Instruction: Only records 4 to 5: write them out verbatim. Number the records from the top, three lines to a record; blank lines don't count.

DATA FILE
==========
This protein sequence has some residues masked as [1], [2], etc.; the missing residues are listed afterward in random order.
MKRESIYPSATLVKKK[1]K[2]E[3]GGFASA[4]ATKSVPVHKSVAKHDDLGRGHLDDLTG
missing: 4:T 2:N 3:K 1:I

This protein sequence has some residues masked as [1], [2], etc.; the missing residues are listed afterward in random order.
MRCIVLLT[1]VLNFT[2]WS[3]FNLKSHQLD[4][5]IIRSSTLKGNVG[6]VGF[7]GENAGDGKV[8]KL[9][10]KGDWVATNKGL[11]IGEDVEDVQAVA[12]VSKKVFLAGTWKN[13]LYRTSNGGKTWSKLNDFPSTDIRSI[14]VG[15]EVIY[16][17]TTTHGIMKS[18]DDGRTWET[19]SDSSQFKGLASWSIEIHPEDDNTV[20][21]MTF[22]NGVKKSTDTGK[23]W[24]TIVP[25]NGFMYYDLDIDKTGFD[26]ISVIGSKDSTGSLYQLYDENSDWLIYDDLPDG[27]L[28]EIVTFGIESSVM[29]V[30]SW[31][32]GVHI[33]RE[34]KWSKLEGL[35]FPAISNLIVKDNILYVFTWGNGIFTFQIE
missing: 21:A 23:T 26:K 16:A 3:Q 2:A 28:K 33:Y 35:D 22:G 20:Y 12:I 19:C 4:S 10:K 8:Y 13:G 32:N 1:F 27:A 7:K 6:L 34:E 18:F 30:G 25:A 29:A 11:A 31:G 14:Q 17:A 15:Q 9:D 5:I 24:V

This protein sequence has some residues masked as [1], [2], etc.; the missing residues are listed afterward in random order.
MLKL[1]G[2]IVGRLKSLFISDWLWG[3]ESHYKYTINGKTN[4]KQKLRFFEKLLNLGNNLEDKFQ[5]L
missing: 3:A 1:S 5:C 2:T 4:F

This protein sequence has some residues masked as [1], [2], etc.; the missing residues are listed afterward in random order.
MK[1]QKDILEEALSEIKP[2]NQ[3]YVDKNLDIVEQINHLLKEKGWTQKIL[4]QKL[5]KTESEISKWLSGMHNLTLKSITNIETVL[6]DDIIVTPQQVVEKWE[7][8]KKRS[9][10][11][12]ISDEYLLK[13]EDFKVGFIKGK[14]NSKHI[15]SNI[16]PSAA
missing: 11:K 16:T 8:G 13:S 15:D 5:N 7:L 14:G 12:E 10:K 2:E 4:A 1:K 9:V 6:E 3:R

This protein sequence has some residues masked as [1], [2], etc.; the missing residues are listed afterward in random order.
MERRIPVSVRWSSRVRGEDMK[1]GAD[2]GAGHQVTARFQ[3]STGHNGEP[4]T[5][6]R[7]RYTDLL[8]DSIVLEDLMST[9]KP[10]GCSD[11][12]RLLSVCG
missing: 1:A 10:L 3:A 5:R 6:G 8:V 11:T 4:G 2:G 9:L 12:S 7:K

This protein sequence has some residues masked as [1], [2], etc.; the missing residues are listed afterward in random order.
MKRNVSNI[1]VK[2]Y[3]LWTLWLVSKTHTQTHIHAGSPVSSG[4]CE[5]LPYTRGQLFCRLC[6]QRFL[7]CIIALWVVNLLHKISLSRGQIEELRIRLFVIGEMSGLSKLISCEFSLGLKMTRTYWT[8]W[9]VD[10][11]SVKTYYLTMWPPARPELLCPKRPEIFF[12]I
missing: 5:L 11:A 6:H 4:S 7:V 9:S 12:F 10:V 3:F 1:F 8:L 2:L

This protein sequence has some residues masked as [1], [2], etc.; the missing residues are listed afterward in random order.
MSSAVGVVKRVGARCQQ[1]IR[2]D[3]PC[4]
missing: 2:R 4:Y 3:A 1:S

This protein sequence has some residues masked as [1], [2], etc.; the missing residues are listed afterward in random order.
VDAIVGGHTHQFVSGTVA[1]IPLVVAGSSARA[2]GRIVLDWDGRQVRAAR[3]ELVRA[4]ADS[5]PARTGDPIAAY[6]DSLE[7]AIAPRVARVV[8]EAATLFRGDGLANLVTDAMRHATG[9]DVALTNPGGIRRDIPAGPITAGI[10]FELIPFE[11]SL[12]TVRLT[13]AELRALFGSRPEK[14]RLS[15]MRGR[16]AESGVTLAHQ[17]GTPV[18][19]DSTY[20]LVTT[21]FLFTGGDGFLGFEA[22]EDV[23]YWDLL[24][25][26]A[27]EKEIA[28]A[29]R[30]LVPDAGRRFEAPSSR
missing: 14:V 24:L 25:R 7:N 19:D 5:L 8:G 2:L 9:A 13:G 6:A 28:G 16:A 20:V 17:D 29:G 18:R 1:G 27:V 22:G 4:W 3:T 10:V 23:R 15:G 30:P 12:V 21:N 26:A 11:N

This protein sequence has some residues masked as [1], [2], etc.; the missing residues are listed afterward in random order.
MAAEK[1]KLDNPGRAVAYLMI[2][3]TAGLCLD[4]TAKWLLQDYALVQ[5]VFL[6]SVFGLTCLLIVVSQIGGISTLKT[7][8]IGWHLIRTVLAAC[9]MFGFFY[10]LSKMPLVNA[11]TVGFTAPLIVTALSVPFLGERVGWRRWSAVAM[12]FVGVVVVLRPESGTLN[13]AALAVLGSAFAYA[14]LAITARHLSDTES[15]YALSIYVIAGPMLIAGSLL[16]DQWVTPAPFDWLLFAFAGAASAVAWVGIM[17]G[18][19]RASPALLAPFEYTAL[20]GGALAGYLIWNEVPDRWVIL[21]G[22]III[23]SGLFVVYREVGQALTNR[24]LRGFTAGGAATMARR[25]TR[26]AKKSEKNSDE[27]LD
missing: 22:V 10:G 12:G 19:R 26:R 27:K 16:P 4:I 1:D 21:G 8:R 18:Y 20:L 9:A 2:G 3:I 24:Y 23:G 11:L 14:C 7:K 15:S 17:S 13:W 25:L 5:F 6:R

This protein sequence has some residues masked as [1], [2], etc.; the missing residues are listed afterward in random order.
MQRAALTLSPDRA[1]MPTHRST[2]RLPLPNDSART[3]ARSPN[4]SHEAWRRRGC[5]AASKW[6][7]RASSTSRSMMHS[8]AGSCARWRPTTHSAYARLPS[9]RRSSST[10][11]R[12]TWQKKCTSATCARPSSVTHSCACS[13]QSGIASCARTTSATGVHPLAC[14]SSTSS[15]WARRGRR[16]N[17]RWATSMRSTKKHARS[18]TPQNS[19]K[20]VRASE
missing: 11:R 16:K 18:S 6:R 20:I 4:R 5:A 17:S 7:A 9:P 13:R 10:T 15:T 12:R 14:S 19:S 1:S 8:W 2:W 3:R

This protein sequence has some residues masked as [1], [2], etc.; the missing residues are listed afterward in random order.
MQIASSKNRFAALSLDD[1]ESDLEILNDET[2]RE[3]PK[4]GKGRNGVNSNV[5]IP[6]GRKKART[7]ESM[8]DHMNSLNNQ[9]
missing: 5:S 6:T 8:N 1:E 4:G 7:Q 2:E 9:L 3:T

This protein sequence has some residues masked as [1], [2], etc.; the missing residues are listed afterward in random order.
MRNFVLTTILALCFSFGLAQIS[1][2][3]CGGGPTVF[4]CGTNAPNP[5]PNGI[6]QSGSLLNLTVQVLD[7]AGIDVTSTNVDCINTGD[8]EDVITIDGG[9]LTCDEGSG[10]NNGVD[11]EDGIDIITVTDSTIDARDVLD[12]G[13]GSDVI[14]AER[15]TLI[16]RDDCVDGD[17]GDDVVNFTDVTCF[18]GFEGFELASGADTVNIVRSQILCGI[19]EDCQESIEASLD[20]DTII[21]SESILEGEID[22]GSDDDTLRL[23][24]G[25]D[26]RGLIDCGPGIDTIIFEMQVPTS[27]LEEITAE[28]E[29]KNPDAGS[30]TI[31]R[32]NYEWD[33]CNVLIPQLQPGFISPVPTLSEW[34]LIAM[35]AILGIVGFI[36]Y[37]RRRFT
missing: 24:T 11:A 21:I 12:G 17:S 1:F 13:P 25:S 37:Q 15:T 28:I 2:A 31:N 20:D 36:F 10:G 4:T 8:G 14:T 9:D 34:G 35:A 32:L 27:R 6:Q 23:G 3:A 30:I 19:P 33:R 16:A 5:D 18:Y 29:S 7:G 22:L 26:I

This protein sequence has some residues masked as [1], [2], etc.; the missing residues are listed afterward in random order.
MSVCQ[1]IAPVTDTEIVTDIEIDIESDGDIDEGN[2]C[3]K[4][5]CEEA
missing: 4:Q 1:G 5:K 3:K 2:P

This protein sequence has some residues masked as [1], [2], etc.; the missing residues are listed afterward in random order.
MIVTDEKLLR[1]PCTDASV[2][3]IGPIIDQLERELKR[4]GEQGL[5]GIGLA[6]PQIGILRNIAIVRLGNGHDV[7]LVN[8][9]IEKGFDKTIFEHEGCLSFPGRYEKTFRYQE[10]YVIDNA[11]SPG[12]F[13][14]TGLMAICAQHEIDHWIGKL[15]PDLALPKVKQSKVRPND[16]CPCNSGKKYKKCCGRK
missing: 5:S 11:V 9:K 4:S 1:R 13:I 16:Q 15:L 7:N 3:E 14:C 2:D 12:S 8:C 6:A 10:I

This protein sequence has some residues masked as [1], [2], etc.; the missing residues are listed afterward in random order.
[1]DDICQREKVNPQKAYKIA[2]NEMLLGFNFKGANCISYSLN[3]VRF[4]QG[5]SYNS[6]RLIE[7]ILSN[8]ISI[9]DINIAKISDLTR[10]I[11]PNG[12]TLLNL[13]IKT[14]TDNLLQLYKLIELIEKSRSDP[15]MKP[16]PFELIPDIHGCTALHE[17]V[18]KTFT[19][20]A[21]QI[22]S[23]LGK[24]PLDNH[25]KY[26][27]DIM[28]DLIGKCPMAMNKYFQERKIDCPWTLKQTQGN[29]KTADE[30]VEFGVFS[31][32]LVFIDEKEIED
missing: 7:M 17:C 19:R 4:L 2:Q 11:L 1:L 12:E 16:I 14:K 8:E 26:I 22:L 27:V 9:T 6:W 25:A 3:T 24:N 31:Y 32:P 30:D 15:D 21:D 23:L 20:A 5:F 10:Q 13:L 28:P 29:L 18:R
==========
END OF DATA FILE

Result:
This protein sequence has some residues masked as [1], [2], etc.; the missing residues are listed afterward in random order.
MK[1]QKDILEEALSEIKP[2]NQ[3]YVDKNLDIVEQINHLLKEKGWTQKIL[4]QKL[5]KTESEISKWLSGMHNLTLKSITNIETVL[6]DDIIVTPQQVVEKWE[7][8]KKRS[9][10][11][12]ISDEYLLK[13]EDFKVGFIKGK[14]NSKHI[15]SNI[16]PSAA
missing: 11:K 16:T 8:G 13:S 15:D 5:N 7:L 14:G 12:E 10:K 2:E 4:A 1:K 9:V 6:E 3:R

This protein sequence has some residues masked as [1], [2], etc.; the missing residues are listed afterward in random order.
MERRIPVSVRWSSRVRGEDMK[1]GAD[2]GAGHQVTARFQ[3]STGHNGEP[4]T[5][6]R[7]RYTDLL[8]DSIVLEDLMST[9]KP[10]GCSD[11][12]RLLSVCG
missing: 1:A 10:L 3:A 5:R 6:G 8:V 11:T 4:G 2:G 9:L 12:S 7:K